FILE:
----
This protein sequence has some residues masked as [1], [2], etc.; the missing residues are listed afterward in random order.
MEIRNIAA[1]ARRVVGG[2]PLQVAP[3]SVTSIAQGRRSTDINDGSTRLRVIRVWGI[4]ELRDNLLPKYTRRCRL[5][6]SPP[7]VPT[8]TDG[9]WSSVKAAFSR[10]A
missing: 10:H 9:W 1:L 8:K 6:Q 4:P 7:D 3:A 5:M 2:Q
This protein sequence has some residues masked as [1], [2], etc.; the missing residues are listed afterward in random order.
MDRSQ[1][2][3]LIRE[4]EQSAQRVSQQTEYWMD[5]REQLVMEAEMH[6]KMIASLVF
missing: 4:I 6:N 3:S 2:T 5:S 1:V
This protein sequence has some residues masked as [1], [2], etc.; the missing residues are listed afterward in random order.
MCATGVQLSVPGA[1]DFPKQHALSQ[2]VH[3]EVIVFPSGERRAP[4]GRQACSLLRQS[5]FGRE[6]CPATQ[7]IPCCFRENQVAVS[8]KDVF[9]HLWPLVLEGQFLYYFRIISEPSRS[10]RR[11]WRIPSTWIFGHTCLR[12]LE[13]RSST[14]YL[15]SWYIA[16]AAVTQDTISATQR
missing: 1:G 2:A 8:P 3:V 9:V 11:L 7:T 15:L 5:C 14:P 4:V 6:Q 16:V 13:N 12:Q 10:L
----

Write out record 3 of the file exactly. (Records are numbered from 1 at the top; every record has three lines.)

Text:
This protein sequence has some residues masked as [1], [2], etc.; the missing residues are listed afterward in random order.
MCATGVQLSVPGA[1]DFPKQHALSQ[2]VH[3]EVIVFPSGERRAP[4]GRQACSLLRQS[5]FGRE[6]CPATQ[7]IPCCFRENQVAVS[8]KDVF[9]HLWPLVLEGQFLYYFRIISEPSRS[10]RR[11]WRIPSTWIFGHTCLR[12]LE[13]RSST[14]YL[15]SWYIA[16]AAVTQDTISATQR
missing: 1:G 2:A 8:P 3:V 9:V 11:L 7:T 15:L 5:C 14:P 4:V 6:Q 16:V 13:N 12:Q 10:L